I played Canada in a “Jesus Loves the Little Children” tap number when I was four. I flail vigorously to 80's music when I’ve had wine. I was forced to take a modern dance class in college in order to earn my theater degree. My only noteworthy accomplishment in that class was to co-invent a move called “the velociraptor,” which is pretty much exactly what it sounds like. My siblings and I once endured an interminable production of The Nutcracker the year our parents decided to turn Christmas into a hellscape by forcing us to witness culture.

So I spent years sort of politely ignoring dance as an art form.

Then I saw those people who Think They Can Dance.

And my whole world changed.

It might sound ridiculous, and I know the show is probably rigged, and I know Nigel Lythgoe makes weirdly homophobic comments, but those contestants have so much passion for dance. They seemed as obsessed with dancing as I am with writing, and the dances were awesome, and I got really excited about art and how it makes us passionate and moves us and gets us to think…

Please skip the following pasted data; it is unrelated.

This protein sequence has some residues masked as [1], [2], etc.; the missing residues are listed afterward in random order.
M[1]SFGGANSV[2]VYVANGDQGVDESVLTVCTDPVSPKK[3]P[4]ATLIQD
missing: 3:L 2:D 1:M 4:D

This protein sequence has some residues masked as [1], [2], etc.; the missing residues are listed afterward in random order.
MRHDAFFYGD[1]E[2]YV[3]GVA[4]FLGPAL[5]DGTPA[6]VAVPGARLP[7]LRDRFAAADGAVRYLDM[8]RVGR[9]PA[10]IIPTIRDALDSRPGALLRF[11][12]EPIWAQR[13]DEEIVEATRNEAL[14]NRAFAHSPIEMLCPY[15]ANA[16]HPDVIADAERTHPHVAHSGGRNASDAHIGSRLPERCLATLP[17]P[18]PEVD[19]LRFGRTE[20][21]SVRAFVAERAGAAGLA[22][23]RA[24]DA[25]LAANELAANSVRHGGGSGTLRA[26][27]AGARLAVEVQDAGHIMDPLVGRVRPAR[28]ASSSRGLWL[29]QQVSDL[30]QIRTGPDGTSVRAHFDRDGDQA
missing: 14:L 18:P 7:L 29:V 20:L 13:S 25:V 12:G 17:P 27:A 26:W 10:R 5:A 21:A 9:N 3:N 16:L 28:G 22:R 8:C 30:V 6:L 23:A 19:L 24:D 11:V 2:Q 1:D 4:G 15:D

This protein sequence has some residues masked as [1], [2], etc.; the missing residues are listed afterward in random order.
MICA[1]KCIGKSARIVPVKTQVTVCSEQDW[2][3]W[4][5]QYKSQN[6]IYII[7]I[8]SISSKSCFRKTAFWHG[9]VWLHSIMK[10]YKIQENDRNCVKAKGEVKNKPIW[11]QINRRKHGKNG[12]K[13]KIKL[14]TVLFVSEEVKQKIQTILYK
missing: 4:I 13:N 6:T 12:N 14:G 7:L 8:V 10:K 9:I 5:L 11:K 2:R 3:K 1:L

I gave a lot of that to Bode, who holds onto his love of dance even as the world around him grows increasingly indifferent. I gave some of it to antagonist Kilroy, because he may be a manipulative fucker who will say anything to get a reaction, but even he can’t deny the power of creativity.

And I hung onto a lot of it myself, in writing the book. I got super passionate about creating a story about people who are passionate about creating.

And who participate in a pornographic circus run by a psychotic ringmaster.

Thank you, So You Think You Can Dance, for making my sex circus take wing. For inspiring my roommate and me to try the lift that nearly killed us both. And for showing me all the storytelling possibilities that exist in dance. I’m probably never going to attend The Nutcracker again. But I respectfully bow to dance as one of the finest fine arts ever. I hope the dancing world will accept "the velociraptor" as my thank you gift.